The Niners also have needs at defensive end, where Justin Smith is nearing his football mortality and where depth became a concern after backup Tony Jerod-Eddie was promoted to starter in the wake of Ray McDonald’s release last season. New defensive coordinator Eric Mangini has long been a 3-4 acolyte; most likely the Niners will pursue a man-eating end who has the strength to play two gaps on first and second down.

 

Improvements can be made at your cornerback when Shareece Wright is in contention for serious playing time. (He’s not a bad player, just very average.) Incumbents Tramaine Brock, Dontae Johnson and Chris Cook are in the mix, and Jimmie Ward figures to be a long-term solution for the slot. But if a talented corner falls to pick No. 15 or even to San Fran’s No. 46 second-round slot, GM Trent Baalke should jump.

 

On offense, Baalke knew long ago that the Niners wouldn’t be able to afford Pro Bowl left guard Mike Iupati’s second contract. That’s why Baalke drafted Brandon Thomas in the third round last year. Thomas joins center Marcus Martin—another second-year third-rounder—in a front five that has no immediate needs aside from depth.

 

There are needs at wide receiver. Baalke obviously believes Torrey Smith, the team’s $22 million (guaranteed!) free agent is a legit star. But he’s not. Stiff hips prohibit Smith from running parts of the route tree. While his hands have improved, he’s still not a natural catcher, which is reflected most glaringly in his inability to snag contested balls. Smith is at least more effective alongside his old Ravens teammate Anquan Boldin, the consummate possession target. But “Boldin-Smith” is not a duo that can define an offense. At least one more weapon is needed, and probably two, given that Boldin turns 35 in October.

 

It’d make sense to also have a discussion here about the tight end position, given Vernon Davis’ perplexingly awful 2014 campaign and the fact that his contract expires after this season. But unfortunately this year’s tight end class is very weak.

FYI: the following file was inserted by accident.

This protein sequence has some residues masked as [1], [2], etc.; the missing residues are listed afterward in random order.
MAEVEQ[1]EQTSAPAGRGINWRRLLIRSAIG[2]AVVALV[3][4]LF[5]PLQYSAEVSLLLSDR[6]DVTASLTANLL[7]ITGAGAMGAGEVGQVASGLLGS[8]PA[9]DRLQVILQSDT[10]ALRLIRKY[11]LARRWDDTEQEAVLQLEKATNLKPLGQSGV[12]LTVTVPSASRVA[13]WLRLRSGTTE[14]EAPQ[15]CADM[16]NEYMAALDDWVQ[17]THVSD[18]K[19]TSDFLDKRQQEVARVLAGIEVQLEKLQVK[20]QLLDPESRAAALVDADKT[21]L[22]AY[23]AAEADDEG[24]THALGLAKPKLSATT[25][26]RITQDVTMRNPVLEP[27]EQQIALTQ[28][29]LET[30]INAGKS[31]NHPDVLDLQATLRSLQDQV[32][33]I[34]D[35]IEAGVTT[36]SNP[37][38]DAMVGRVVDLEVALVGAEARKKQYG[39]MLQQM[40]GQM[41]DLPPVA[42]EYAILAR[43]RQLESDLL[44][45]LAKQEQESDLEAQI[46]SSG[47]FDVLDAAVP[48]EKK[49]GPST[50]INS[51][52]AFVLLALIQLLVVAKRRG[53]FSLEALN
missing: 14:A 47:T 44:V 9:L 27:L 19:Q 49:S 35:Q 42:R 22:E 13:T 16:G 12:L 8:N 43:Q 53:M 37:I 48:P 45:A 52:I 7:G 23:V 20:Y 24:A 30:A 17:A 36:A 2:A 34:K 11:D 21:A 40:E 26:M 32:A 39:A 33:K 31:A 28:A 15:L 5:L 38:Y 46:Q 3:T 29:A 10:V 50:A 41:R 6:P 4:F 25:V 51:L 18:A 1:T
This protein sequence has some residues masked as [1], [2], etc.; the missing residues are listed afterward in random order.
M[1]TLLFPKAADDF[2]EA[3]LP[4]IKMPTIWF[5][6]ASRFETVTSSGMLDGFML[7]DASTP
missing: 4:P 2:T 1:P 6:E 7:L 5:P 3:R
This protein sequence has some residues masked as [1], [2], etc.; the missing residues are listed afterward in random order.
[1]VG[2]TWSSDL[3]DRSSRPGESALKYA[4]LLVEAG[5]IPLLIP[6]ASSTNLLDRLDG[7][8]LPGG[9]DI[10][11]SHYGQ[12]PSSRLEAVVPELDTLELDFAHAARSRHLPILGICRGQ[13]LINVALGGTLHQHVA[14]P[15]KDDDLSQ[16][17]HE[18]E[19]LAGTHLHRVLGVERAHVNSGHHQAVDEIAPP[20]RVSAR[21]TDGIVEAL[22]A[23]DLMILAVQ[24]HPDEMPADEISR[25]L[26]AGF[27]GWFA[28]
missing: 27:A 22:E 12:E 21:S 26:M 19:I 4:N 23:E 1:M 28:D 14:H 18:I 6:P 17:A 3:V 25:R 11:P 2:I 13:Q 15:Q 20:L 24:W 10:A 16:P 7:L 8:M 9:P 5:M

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More NFL Draft Projections

AFC East ... AFC North ... AFC South ... AFC West

NFC East ... NFC North ... NFC South

 

 

 

49ers’ Solutions

 

 

By Andy Staples

 

Since Benoit has ordered the 49ers to grab a great corner if he falls to them at No. 15, let’s give them Michigan State’s Trae Waynes if he’s still available. If he’s not, let’s get them a defensive end. There could be temptation to take Oregon’s Arik Armstead at this spot. He’s a 6-7, 292-pound freak with desirable measurables. He also is a risky pick, because Armstead never put all those excellent attributes together in college. A more productive version of Armstead is former Oregon teammate DeForest Buckner, who still has one more year in Eugene. The problem for the 49ers here is that the better ends who could still be available here fit better into a 4-3. Could Kentucky’s Bud Dupree carry more weight? Maybe. But he’s pretty fast at 270, and adding more bulk could negate what makes him so tough to block. The 49ers might want to wait until the middle rounds and pick up Stanford’s Henry Anderson, who fits what they’re looking for at this position.

 

San Francisco will have plenty of chances to upgrade its wide receiver corps. Ohio State’s Devin Smith is a burner who can take the top off a defense. USC’s Nelson Agholor is an all-purpose weapon who can also return kicks. Each might be available in the second round. So might Michigan’s Devin Funchess, who could be paired with Vernon Davis to create huge matchup issues for defenses. The 49ers can also grab a slot receiver in the middle rounds. East Carolina’s Justin Hardy and Duke’s Jamison Crowder are sure-handed targets who know how to get open.

 

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Seahawks’ Problems

 

 

By Andy Benoit

 

Contrary to what Doug Baldwin might think, Seattle’s receiving corps is resoundingly mediocre. Baldwin himself helped verify this by catching just one ball in Super Bowl 49. If the Seahawks find a steal at this position, they should jump—even after taking Paul Richardson (second round) and Kevin Norwood (fourth round) a year ago. But only jump if it’s an absolute steal; this offense has shown that it doesn’t need dynamic receivers in order to win because of the system and Russell Wilson’s style of play. Plus, don’t forget about the addition of Jimmy Graham.

 

Graham’s arrival dictated the departure of Pro Bowl center Max Unger, who is now a Saint. Projected replacement Lemuel Jeanpierre doesn’t have the suddenness and range to be a 16-game starter. One must be drafted, preferably sometime in the first two days. There’s an equally notable need at left guard now that James Carpenter has signed with the Jets.

 

On defense, Pete Carroll and GM John Schneider can draft for depth, as there are no major holes in the starting 11—with the possible exception of Byron Maxwell’s old right corner spot, which Seattle hopes can be filled by free-agent pickup Cary Williams. If not, there’s the long-armed Tharold Simon, who is built to play along the boundary. Though picked on at times, Simon performed well when cast into the starting lineup last season. But at the very least, depth at this position is somewhat of a concern with slot man Jeremy Lane rebounding from serious arm and knee injuries that he suffered on his Super Bowl interception of Tom Brady.